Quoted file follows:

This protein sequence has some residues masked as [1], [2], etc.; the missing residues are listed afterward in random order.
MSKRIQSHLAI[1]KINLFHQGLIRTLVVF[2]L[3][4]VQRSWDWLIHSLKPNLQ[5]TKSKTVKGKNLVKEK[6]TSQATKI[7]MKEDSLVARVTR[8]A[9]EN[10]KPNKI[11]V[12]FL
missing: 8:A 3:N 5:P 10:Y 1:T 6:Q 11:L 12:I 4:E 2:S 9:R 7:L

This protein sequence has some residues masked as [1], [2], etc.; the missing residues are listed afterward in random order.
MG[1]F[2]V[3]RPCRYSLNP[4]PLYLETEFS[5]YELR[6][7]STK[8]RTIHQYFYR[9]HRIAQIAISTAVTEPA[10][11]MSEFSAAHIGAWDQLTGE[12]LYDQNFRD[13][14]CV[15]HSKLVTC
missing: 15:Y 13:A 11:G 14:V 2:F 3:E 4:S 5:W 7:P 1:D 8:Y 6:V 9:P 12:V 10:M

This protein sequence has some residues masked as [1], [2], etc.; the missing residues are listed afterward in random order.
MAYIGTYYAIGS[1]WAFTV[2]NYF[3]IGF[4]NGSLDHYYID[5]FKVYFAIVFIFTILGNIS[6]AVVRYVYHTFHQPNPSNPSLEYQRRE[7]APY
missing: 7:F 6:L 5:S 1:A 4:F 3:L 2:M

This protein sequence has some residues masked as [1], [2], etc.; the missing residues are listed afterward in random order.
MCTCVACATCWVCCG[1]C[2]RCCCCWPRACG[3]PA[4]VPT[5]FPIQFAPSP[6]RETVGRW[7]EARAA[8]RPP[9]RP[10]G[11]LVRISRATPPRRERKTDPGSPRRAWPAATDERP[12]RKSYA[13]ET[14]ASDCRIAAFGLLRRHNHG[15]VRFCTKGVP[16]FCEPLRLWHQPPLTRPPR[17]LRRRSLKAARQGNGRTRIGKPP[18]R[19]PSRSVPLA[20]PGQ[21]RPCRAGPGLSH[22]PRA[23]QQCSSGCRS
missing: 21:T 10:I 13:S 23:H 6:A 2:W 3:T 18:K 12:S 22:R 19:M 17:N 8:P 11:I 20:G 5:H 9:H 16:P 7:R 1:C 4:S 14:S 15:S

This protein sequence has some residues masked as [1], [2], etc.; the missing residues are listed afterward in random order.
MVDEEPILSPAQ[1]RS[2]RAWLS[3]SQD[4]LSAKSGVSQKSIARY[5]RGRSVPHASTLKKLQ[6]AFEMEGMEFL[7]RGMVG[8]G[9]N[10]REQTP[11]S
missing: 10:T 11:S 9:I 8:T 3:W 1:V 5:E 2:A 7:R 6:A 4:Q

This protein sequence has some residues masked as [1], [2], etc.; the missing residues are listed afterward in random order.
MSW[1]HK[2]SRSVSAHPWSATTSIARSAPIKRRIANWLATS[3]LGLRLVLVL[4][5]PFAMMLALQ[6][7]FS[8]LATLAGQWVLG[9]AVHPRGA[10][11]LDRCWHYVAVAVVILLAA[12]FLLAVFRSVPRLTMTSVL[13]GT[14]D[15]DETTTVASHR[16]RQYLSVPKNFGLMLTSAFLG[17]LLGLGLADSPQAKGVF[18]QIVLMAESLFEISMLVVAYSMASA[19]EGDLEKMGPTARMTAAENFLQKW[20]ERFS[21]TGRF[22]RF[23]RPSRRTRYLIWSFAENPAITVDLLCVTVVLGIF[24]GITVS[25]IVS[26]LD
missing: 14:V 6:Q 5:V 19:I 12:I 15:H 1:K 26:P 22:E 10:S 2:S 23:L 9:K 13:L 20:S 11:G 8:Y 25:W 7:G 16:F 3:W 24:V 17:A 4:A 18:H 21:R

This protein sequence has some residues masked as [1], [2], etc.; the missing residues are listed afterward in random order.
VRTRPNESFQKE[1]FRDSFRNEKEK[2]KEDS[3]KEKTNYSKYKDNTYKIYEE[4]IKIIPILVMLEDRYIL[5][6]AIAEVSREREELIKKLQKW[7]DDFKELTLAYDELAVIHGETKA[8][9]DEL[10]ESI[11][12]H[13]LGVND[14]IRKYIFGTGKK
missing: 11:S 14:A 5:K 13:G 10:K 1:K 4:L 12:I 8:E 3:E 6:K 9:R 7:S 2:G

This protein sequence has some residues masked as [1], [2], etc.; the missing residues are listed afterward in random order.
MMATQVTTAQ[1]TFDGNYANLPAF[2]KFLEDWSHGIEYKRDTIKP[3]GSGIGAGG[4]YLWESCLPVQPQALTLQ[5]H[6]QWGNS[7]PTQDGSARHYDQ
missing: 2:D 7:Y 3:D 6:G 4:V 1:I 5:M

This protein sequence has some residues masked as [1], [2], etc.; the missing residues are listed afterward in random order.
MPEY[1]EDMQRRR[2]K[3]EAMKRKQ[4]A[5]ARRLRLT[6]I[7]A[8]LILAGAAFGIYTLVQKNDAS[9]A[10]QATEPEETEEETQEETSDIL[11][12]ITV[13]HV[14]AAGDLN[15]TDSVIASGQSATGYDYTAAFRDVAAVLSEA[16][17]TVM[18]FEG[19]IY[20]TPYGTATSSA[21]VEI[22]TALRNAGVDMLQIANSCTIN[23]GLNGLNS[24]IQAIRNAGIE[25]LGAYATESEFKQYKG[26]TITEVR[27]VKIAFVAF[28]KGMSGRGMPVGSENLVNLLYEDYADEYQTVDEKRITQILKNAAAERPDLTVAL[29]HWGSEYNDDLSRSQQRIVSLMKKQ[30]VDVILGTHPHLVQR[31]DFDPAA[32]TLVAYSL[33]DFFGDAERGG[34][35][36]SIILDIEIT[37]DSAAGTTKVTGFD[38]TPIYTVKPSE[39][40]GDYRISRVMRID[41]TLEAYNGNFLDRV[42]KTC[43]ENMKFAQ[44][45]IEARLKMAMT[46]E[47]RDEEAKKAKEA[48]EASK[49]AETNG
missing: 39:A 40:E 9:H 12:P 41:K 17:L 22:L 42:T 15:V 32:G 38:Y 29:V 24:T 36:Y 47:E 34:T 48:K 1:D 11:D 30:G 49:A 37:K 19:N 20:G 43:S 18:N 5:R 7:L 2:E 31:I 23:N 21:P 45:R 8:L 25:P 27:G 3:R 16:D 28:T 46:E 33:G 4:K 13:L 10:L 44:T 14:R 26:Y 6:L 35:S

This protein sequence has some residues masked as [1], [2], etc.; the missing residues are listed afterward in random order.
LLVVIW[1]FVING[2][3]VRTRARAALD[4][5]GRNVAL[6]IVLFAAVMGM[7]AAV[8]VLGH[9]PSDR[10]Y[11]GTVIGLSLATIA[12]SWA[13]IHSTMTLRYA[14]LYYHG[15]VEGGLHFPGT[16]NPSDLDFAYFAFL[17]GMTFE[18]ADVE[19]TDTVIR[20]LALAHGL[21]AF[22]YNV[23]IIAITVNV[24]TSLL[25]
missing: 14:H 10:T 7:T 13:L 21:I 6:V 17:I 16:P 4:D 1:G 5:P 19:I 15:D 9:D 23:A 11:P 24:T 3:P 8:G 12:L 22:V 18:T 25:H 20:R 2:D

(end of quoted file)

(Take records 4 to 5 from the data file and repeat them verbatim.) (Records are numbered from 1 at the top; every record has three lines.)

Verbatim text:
This protein sequence has some residues masked as [1], [2], etc.; the missing residues are listed afterward in random order.
MCTCVACATCWVCCG[1]C[2]RCCCCWPRACG[3]PA[4]VPT[5]FPIQFAPSP[6]RETVGRW[7]EARAA[8]RPP[9]RP[10]G[11]LVRISRATPPRRERKTDPGSPRRAWPAATDERP[12]RKSYA[13]ET[14]ASDCRIAAFGLLRRHNHG[15]VRFCTKGVP[16]FCEPLRLWHQPPLTRPPR[17]LRRRSLKAARQGNGRTRIGKPP[18]R[19]PSRSVPLA[20]PGQ[21]RPCRAGPGLSH[22]PRA[23]QQCSSGCRS
missing: 21:T 10:I 13:S 23:H 6:A 2:W 3:T 18:K 12:S 22:R 19:M 17:N 8:P 11:I 20:G 5:H 9:H 16:P 7:R 1:C 4:S 14:S 15:S

This protein sequence has some residues masked as [1], [2], etc.; the missing residues are listed afterward in random order.
MVDEEPILSPAQ[1]RS[2]RAWLS[3]SQD[4]LSAKSGVSQKSIARY[5]RGRSVPHASTLKKLQ[6]AFEMEGMEFL[7]RGMVG[8]G[9]N[10]REQTP[11]S
missing: 10:T 11:S 9:I 8:T 3:W 1:V 5:E 2:A 7:R 6:A 4:Q